The First Steps Towards Reconciliation: Memory Work, Critical Consciousness, and Emancipation in Renato Cisneros’s La distancia que nos separa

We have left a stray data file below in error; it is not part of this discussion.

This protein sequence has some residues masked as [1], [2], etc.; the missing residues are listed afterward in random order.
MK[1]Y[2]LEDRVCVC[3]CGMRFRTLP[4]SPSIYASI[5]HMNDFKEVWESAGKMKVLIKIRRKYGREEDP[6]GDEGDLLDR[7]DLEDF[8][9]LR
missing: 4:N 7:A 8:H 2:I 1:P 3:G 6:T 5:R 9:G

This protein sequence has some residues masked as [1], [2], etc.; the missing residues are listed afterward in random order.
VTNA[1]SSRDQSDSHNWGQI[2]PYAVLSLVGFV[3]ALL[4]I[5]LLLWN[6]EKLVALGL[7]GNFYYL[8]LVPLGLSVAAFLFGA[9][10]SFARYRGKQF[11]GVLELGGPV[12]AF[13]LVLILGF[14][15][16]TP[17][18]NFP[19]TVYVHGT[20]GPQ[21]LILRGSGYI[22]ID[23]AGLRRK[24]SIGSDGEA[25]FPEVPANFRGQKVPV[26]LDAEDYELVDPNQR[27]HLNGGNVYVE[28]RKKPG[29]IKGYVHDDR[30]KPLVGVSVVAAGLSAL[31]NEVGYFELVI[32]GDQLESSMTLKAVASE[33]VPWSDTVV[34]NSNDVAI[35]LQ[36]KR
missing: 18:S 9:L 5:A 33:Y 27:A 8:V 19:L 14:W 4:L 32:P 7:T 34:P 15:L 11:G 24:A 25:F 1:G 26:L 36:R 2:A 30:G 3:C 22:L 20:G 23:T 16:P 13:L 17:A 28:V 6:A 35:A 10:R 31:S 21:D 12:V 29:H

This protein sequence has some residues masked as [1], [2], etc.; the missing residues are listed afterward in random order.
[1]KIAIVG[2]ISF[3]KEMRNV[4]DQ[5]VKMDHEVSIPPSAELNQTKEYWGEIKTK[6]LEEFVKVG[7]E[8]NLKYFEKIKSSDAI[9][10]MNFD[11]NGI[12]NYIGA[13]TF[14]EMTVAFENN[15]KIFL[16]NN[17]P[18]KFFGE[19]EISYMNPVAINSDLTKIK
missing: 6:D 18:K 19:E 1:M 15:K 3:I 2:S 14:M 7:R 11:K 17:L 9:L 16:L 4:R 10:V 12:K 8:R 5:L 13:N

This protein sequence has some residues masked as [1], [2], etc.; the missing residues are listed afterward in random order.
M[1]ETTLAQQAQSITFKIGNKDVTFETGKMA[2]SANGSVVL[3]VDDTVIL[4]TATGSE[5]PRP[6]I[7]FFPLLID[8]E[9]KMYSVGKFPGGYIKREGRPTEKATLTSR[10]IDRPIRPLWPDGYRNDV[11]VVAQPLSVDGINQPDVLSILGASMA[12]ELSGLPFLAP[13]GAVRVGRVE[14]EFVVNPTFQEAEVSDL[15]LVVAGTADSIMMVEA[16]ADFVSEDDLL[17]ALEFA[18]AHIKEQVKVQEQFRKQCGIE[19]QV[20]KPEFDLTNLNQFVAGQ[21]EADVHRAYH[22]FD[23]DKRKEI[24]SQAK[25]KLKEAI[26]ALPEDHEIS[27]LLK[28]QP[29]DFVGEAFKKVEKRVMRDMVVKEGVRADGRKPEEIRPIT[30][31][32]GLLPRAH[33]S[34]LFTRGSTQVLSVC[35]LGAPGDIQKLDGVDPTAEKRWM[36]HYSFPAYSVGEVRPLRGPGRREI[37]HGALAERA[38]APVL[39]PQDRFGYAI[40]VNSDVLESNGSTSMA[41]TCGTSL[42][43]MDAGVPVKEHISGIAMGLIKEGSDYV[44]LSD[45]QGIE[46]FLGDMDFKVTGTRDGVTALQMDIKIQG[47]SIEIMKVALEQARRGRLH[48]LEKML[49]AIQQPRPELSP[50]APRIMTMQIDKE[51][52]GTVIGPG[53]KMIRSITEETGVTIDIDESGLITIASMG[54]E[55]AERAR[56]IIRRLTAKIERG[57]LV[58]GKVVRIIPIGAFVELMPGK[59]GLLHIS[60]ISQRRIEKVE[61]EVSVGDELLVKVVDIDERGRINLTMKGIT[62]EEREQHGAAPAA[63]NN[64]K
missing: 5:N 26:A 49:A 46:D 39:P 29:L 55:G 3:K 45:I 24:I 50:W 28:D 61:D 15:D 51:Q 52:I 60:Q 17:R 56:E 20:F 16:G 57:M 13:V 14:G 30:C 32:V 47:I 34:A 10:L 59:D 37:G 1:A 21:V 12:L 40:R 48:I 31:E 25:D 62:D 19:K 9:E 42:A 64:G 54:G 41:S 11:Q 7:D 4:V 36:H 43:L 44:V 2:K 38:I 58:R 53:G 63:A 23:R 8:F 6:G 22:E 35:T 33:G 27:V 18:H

Renato Cisneros’s best-selling novel La distancia que nos separa marks an important shift in how Peruvian authors approach the political violence that took place in the country during the last three decades of the Twentieth Century. Marketed as a fictional biography of Cisneros’s father, the infamous Peruvian Army General Luis Federico “el Gaucho” Cisneros, the novel is presented as a critical analysis of the Military Officer’s life by his fifth child (a fictionalized version of the author). This critical approach, explained here with the aid of Kuhn’s concepts of “memory work” and “critical consciousness,” and Rancière’s ruminations on “emancipation,” entails remembering even the most negative aspects of el Gaucho’s life in search of new and deeper meanings. Although this type of approach is laudable and necessary, especially considering that the novel showcases it as a model to be followed to examine Peru’s recent history, this article argues that La distancia que nos separa’s protagonist-narrator ultimately and purposely fails in his quest for “critical consciousness” about his father. By selectively challenging some of el Gaucho’s most questionable actions but not others, the narrator winds up painting a redeeming portrait of his father and presents him as a violently passionate man who, scarred from severe heartbreaks and a rocky family history, was simply misunderstood. Moreover, the protagonist-narrator ends up finding plentiful pride in his family’s background and, thus, avoids any challenges to his (and his father’s) status in the Peruvian elites, the segment of the population whose indifference towards the plight of the mostly indigenous victims of the country’s political violence exacerbated its brutality.